(26:17): So I kind of like to know, um, it's a good way for me to learn too, cuz I can know what works and what doesn't. And why did that work and why did it? Like for instance, with the macro influencers, we just did that, um, this past quarter and we've had macro influencers talk about us before, but we've never paid them to. Um, it's always, you know, we've had Chrissy, Tegan, Amanda, Coots, like all these big people talking about us, but we've never actually been like, here's money to talk about us. Cause I, I always felt like that wasn't organic. Um, but this quarter we did, uh, just to tinker with it and one influencer with just a million followers brought in like 70 sales, which is pretty good. And then the other influencer with almost 8 million followers brought in two sales. Like, it's like they did the same thing. They posted about the same product in the same way and they had the engagement as well was, um, the almost 8 million follower influencer had great engagement 10 times that of the 1 million follower went, but only two sales. And so now I'm like, I get to dig in and experiment and be like, what, what was the difference here? Who is the audience? Like cuz that can tell us a lot about our customers. So that's kind of what I meant by <laugh> experimenting.

Sam (27:34): Yeah, it's, it's super interesting and it's so funny what you say about influencers having these large followers, but those followers don't necessarily translate into customers, which is what it's about when you're paying influencers to promote your brand. I'm just being mindful of time wrapping up soon. Mm-hmm. <affirmative>, and I had in my notes here, I wanted to ask you about community and what community means to you. It's important to a lot of founders and coming full circle in the beginning of the call we were talking about you being the face of the brand. How do you put all of this together?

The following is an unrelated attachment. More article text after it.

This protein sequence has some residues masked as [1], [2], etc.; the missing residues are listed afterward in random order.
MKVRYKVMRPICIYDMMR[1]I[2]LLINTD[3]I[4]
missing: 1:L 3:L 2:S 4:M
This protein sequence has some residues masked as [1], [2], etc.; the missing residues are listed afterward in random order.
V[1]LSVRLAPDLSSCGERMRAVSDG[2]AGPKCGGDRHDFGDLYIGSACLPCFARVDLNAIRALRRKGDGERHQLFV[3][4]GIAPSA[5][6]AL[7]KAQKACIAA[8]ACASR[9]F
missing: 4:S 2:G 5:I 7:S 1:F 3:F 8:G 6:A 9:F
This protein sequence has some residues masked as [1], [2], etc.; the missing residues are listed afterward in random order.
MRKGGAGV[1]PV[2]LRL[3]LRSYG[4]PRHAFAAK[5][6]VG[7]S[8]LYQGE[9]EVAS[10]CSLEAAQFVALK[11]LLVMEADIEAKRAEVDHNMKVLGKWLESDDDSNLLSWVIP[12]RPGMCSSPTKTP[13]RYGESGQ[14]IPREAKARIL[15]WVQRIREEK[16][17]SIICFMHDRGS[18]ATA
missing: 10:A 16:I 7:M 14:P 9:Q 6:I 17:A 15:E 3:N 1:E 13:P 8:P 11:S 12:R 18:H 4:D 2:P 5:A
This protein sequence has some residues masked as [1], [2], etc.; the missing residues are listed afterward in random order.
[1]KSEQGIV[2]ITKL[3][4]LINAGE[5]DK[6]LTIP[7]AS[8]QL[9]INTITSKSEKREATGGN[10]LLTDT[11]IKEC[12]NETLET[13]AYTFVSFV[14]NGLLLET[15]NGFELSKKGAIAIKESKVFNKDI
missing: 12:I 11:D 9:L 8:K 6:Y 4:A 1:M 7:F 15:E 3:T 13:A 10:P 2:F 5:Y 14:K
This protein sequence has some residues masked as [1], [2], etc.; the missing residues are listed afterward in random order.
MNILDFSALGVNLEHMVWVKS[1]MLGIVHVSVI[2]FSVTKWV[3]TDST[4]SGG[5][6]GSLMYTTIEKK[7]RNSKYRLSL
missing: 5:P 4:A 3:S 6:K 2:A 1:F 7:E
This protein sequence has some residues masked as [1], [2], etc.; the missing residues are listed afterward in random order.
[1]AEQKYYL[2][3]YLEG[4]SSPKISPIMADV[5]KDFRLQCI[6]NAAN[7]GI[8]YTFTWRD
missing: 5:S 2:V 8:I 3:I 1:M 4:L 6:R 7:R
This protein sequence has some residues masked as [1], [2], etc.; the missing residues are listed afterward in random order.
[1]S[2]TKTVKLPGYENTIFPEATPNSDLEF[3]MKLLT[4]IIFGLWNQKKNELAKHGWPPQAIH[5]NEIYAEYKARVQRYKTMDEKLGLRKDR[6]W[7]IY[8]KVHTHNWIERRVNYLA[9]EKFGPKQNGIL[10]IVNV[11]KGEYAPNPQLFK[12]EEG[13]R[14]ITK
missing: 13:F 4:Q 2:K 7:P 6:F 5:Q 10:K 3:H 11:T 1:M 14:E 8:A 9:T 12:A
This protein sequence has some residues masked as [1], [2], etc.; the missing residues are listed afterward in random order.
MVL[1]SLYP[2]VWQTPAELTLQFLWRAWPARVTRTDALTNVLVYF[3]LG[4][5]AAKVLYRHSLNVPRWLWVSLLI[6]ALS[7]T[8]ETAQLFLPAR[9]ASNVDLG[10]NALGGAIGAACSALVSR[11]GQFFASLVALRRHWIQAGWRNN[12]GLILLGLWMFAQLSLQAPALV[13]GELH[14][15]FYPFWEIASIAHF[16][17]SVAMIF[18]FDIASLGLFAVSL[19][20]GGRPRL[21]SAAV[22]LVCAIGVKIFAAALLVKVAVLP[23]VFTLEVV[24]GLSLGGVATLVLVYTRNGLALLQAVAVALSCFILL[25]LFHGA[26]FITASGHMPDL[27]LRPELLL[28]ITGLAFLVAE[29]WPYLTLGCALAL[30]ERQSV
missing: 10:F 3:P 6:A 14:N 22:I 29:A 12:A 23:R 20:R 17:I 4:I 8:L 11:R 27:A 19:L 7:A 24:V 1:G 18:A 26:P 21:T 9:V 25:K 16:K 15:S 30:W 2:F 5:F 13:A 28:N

Lisa (28:08): That's a good question. I don't always do it super successfully. I've seen brands that do it wonderfully, um, and build a really strong community, which is so fun to see and, and it's fun to kind of not copy cap, which is learn from. Um, but I think that, you know, when you have the email marketing, the text message marketing, the social media, the founders face and story, uh, the website and then like the loyalty program, all of that, and you have the inbox experience, um, you have to wrap it up with a bow. You have to make sure it all ties together and that you have emails about the loyalty program. You have text messages about the Instagram giveaway. You have the founder's story in the box somehow you have the contact info for the 24 7 nutritionist in the box. Like it all has to sort of connect.

(28:55): And the way I do that is honestly with a whiteboard or just like paper, I have to be able to draw out the web, tie it all together and make sure that it's all being addressed and organized, um, in a way that makes sense for the customer journey. Um, and I don't always do it successfully at all. I have a lot always to, I always have a running to-do list of how to improve this. Um, and we're constantly working on making it better. But I think that like knowing the customer experience, polling your customers, serving it, making sure that like, cause we have customers like who didn't even know we had a loyalty program or didn't even know we had a blog or didn't even know the founder story. Like to find those customers and figure out how that happened, I think is really important.

Sam (29:38): Well, Lisa, this has been a fascinating conversation. Where can our listeners go to learn more about bumpin blends?

Lisa (29:46): Bumpinblends.com or Instagram Bumpin Blends.

Sam (29:50): Perfect. Well, thanks again for taking the time to join us, Lisa, and thank you so much. All the best in the future with Brent.

Lisa (29:58): All right. Thank you so much for having me.

Sam (30:00): My pleasure.